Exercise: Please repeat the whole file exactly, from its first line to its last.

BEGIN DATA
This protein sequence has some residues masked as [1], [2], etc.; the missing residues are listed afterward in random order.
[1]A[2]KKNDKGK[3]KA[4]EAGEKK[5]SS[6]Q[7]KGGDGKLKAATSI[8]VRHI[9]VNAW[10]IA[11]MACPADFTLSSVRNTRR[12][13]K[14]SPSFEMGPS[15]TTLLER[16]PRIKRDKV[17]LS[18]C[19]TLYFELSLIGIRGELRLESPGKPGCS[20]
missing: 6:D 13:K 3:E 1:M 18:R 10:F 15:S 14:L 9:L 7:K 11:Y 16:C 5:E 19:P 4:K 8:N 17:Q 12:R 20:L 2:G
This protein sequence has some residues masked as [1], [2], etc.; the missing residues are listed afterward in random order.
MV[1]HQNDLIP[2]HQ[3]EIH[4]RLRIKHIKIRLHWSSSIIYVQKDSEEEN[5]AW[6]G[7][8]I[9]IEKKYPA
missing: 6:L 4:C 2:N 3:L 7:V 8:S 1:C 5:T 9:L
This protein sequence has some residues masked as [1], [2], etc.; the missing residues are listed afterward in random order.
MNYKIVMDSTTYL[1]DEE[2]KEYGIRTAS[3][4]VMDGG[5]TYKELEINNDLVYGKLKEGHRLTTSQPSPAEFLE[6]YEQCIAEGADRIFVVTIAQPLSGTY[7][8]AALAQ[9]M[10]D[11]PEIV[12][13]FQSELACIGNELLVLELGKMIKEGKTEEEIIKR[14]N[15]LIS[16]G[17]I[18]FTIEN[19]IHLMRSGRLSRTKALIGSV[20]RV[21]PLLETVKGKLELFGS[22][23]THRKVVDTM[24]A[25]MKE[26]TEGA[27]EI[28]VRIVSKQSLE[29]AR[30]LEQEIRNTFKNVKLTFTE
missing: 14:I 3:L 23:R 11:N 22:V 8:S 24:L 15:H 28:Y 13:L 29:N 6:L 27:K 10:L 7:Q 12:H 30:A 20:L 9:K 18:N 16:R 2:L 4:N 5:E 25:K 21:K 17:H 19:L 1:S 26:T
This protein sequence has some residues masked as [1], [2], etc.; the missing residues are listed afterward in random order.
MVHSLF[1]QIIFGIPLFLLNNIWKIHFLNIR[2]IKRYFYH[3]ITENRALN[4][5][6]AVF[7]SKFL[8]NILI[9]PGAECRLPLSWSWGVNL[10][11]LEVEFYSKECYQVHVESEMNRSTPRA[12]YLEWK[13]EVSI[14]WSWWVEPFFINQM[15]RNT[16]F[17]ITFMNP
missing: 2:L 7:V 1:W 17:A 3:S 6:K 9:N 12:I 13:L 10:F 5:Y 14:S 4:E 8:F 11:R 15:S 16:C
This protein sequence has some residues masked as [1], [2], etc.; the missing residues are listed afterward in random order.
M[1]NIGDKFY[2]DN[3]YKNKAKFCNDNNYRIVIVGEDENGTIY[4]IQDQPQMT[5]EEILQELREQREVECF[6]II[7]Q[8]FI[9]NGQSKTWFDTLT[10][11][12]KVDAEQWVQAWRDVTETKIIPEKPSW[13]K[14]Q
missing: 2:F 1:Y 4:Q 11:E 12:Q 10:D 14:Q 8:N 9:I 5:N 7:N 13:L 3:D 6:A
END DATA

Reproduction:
This protein sequence has some residues masked as [1], [2], etc.; the missing residues are listed afterward in random order.
[1]A[2]KKNDKGK[3]KA[4]EAGEKK[5]SS[6]Q[7]KGGDGKLKAATSI[8]VRHI[9]VNAW[10]IA[11]MACPADFTLSSVRNTRR[12][13]K[14]SPSFEMGPS[15]TTLLER[16]PRIKRDKV[17]LS[18]C[19]TLYFELSLIGIRGELRLESPGKPGCS[20]
missing: 6:D 13:K 3:E 1:M 18:R 10:F 15:S 14:L 9:L 7:K 11:Y 16:C 5:E 19:P 4:K 8:N 17:Q 12:R 20:L 2:G
This protein sequence has some residues masked as [1], [2], etc.; the missing residues are listed afterward in random order.
MV[1]HQNDLIP[2]HQ[3]EIH[4]RLRIKHIKIRLHWSSSIIYVQKDSEEEN[5]AW[6]G[7][8]I[9]IEKKYPA
missing: 6:L 4:C 2:N 3:L 7:V 8:S 1:C 5:T 9:L
This protein sequence has some residues masked as [1], [2], etc.; the missing residues are listed afterward in random order.
MNYKIVMDSTTYL[1]DEE[2]KEYGIRTAS[3][4]VMDGG[5]TYKELEINNDLVYGKLKEGHRLTTSQPSPAEFLE[6]YEQCIAEGADRIFVVTIAQPLSGTY[7][8]AALAQ[9]M[10]D[11]PEIV[12][13]FQSELACIGNELLVLELGKMIKEGKTEEEIIKR[14]N[15]LIS[16]G[17]I[18]FTIEN[19]IHLMRSGRLSRTKALIGSV[20]RV[21]PLLETVKGKLELFGS[22][23]THRKVVDTM[24]A[25]MKE[26]TEGA[27]EI[28]VRIVSKQSLE[29]AR[30]LEQEIRNTFKNVKLTFTE
missing: 14:I 3:L 23:R 11:N 22:V 8:S 24:L 15:H 28:Y 13:L 29:N 6:L 27:K 10:L 7:Q 12:H 30:A 20:L 9:K 18:N 16:R 2:L 4:N 5:E 25:K 21:K 17:H 19:L 1:S 26:T
This protein sequence has some residues masked as [1], [2], etc.; the missing residues are listed afterward in random order.
MVHSLF[1]QIIFGIPLFLLNNIWKIHFLNIR[2]IKRYFYH[3]ITENRALN[4][5][6]AVF[7]SKFL[8]NILI[9]PGAECRLPLSWSWGVNL[10][11]LEVEFYSKECYQVHVESEMNRSTPRA[12]YLEWK[13]EVSI[14]WSWWVEPFFINQM[15]RNT[16]F[17]ITFMNP
missing: 2:L 7:V 1:W 17:A 3:S 6:K 9:N 12:I 13:L 10:F 5:Y 14:S 4:E 8:F 11:R 15:S 16:C
This protein sequence has some residues masked as [1], [2], etc.; the missing residues are listed afterward in random order.
M[1]NIGDKFY[2]DN[3]YKNKAKFCNDNNYRIVIVGEDENGTIY[4]IQDQPQMT[5]EEILQELREQREVECF[6]II[7]Q[8]FI[9]NGQSKTWFDTLT[10][11][12]KVDAEQWVQAWRDVTETKIIPEKPSW[13]K[14]Q
missing: 2:F 1:Y 4:Q 11:E 12:Q 10:D 14:Q 8:N 9:I 5:N 7:N 13:L 3:D 6:A